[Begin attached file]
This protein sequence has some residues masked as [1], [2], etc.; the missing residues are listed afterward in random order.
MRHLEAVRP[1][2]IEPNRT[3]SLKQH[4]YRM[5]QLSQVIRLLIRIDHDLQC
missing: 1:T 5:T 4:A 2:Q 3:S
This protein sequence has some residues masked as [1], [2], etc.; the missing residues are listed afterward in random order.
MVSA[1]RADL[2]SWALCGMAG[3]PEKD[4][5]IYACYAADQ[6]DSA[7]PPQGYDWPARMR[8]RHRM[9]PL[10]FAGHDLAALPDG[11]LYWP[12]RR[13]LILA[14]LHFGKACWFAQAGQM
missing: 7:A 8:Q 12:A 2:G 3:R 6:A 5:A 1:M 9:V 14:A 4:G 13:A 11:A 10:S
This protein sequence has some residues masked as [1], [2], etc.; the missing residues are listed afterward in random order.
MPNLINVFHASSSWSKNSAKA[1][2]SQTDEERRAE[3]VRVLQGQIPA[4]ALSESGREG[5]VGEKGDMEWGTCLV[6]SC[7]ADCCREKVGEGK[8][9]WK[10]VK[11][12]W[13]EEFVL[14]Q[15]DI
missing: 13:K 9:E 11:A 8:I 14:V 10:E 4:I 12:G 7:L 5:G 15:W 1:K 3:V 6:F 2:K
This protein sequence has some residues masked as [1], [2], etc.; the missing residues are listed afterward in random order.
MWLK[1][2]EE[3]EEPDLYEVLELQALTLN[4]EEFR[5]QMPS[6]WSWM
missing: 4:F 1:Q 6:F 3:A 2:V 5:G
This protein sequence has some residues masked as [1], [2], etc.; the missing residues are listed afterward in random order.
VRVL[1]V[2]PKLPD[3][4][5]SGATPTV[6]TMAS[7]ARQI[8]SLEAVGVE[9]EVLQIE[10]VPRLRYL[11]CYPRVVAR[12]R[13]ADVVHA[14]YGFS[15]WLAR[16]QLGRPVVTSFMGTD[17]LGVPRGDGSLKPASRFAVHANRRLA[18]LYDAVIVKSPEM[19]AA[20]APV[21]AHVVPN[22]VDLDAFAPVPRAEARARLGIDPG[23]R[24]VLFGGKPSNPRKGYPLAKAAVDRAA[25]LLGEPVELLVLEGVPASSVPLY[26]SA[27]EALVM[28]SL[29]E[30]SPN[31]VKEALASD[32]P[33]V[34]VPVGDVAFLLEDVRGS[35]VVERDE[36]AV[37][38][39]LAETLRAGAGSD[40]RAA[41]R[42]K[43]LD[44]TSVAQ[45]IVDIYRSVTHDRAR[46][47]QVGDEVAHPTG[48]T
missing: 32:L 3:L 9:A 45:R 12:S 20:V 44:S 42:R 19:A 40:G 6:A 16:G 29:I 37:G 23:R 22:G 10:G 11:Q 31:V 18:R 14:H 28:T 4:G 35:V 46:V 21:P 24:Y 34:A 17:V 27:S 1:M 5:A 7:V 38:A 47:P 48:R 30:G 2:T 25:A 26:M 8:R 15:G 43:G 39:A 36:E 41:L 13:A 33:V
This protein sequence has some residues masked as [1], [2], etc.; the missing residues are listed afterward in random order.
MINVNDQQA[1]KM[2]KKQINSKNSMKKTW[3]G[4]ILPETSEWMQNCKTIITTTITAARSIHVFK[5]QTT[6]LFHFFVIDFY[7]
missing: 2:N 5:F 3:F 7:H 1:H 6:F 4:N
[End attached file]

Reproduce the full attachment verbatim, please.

This protein sequence has some residues masked as [1], [2], etc.; the missing residues are listed afterward in random order.
MRHLEAVRP[1][2]IEPNRT[3]SLKQH[4]YRM[5]QLSQVIRLLIRIDHDLQC
missing: 1:T 5:T 4:A 2:Q 3:S
This protein sequence has some residues masked as [1], [2], etc.; the missing residues are listed afterward in random order.
MVSA[1]RADL[2]SWALCGMAG[3]PEKD[4][5]IYACYAADQ[6]DSA[7]PPQGYDWPARMR[8]RHRM[9]PL[10]FAGHDLAALPDG[11]LYWP[12]RR[13]LILA[14]LHFGKACWFAQAGQM
missing: 7:A 8:Q 12:A 2:G 3:R 6:A 5:A 1:M 9:V 14:A 4:G 13:A 11:A 10:S
This protein sequence has some residues masked as [1], [2], etc.; the missing residues are listed afterward in random order.
MPNLINVFHASSSWSKNSAKA[1][2]SQTDEERRAE[3]VRVLQGQIPA[4]ALSESGREG[5]VGEKGDMEWGTCLV[6]SC[7]ADCCREKVGEGK[8][9]WK[10]VK[11][12]W[13]EEFVL[14]Q[15]DI
missing: 13:K 9:E 11:A 8:I 14:V 10:E 4:I 12:G 7:L 5:G 15:W 1:K 3:V 6:F 2:K
This protein sequence has some residues masked as [1], [2], etc.; the missing residues are listed afterward in random order.
MWLK[1][2]EE[3]EEPDLYEVLELQALTLN[4]EEFR[5]QMPS[6]WSWM
missing: 4:F 1:Q 6:F 3:A 2:V 5:G
This protein sequence has some residues masked as [1], [2], etc.; the missing residues are listed afterward in random order.
VRVL[1]V[2]PKLPD[3][4][5]SGATPTV[6]TMAS[7]ARQI[8]SLEAVGVE[9]EVLQIE[10]VPRLRYL[11]CYPRVVAR[12]R[13]ADVVHA[14]YGFS[15]WLAR[16]QLGRPVVTSFMGTD[17]LGVPRGDGSLKPASRFAVHANRRLA[18]LYDAVIVKSPEM[19]AA[20]APV[21]AHVVPN[22]VDLDAFAPVPRAEARARLGIDPG[23]R[24]VLFGGKPSNPRKGYPLAKAAVDRAA[25]LLGEPVELLVLEGVPASSVPLY[26]SA[27]EALVM[28]SL[29]E[30]SPN[31]VKEALASD[32]P[33]V[34]VPVGDVAFLLEDVRGS[35]VVERDE[36]AV[37][38][39]LAETLRAGAGSD[40]RAA[41]R[42]K[43]LD[44]TSVAQ[45]IVDIYRSVTHDRAR[46][47]QVGDEVAHPTG[48]T
missing: 32:L 3:L 9:A 45:R 12:S 20:V 44:S 42:R 19:A 40:G 6:A 16:G 29:I 37:G 23:R 22:G 10:G 11:Q 31:V 18:R 14:H 28:T 4:G 35:V 46:V 21:P 24:Y 34:A 17:V 27:S 1:M 5:A 7:V 38:A 47:P 48:R 30:G 2:T 25:A 26:M 8:R 15:G 43:G 39:A 36:E 41:L 13:A 33:V
This protein sequence has some residues masked as [1], [2], etc.; the missing residues are listed afterward in random order.
MINVNDQQA[1]KM[2]KKQINSKNSMKKTW[3]G[4]ILPETSEWMQNCKTIITTTITAARSIHVFK[5]QTT[6]LFHFFVIDFY[7]
missing: 2:N 5:F 3:F 7:H 1:H 6:F 4:N